Part of the reason it seems unlikely the government can say it has cut NHS waiting lists is staff shortages. And there are no signs that the government can claim a significant reduction in the number of people arriving in the UK on small boats. If the government makes good on its promise to cut inflation in half by the end of the year, it will probably be a close call.
The biggest consequence of that is that it increases the possibility that people will see the next election as one in which a tired Conservative government must be ousted by whatever force is best placed to do so at the local level. That was the forgotten story of local elections: the incredibly efficient tactical voting by supporters of Labour, Lib Dems and Greens.
But one political consequence of that is Sunak’s strategy for the elections, running with “I have kept these promises. . . now look what I promise to do next”, is in danger. As a result, there will inevitably be a discussion about what he should do instead.
Priti Patel’s attack on Sunak for overseeing the “managed decline” of the Tory party is part of that. (Though many may look at what Sunak inherited and think, hey, controlled decline is an improvement on chaotic, aimless, accelerated decline.) Suella Braverman also talks about the importance of reducing net migration, what you will do today in a speech. (Although personally I am not convinced that what the government needs is a sixth commitment you can’t reliably keep, but different blows to different people).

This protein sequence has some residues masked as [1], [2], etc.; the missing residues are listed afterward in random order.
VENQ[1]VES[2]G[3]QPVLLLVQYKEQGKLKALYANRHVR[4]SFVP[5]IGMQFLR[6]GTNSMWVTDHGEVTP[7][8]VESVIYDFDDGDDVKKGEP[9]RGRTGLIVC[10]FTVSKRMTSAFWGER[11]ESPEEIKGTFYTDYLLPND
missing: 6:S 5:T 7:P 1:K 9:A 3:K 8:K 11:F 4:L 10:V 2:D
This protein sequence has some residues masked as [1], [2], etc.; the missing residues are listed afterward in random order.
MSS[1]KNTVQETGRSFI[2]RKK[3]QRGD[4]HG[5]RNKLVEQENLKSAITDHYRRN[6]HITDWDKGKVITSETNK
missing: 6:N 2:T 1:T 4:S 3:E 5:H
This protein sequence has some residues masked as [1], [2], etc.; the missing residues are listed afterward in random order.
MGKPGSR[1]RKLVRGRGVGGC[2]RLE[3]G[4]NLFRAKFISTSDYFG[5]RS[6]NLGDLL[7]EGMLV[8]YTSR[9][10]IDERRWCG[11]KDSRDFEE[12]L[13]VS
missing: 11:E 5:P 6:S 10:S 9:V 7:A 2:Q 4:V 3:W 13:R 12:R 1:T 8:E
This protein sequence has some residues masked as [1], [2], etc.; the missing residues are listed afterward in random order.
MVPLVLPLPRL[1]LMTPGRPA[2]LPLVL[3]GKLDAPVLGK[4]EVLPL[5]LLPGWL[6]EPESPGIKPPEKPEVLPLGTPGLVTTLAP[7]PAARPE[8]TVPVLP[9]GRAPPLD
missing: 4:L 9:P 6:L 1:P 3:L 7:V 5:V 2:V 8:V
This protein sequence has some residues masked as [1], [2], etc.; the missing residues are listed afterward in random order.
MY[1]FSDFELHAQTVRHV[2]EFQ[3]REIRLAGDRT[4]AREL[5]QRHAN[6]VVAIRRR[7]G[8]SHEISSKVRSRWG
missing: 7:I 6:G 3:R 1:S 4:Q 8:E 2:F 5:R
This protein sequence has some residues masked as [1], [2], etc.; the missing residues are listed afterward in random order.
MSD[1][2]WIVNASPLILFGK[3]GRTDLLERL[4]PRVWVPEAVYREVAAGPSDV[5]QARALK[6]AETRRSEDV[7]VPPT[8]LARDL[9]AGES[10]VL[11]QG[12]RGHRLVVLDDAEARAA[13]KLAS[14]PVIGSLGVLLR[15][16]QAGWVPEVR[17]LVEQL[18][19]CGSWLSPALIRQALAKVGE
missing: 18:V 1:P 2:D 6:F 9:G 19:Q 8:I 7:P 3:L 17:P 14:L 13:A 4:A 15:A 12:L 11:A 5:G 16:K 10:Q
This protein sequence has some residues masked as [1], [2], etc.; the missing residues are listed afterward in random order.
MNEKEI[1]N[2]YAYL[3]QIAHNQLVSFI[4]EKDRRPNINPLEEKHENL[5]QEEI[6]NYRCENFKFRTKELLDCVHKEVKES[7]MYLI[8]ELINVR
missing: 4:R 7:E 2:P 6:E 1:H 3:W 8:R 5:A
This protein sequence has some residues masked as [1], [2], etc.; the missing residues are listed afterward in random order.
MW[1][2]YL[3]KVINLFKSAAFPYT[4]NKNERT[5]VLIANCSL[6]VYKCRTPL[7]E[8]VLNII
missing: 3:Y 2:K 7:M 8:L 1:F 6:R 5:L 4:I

I’ll have more to say about Braverman’s speech tomorrow: but one thing to expect from the whole Tory party is a more public debate on electoral strategy, since ‘Plan A’ must surely be in doubt.
now try this
I had a wonderful weekend, largely because instead of watching Arsenal lose to Brighton yesterday afternoon, I was cooing over a cute little boy.
Spent Sunday morning reading FTWeekend in bed – particularly enjoyed Monica Mark A fascinating and gripping look at South Africa’s copper thieves and the criminal underworld behind them.Brooke Masters Life & Arts essay on the imminent end of affirmative actionand a brilliant mini-profile of Imran Khan.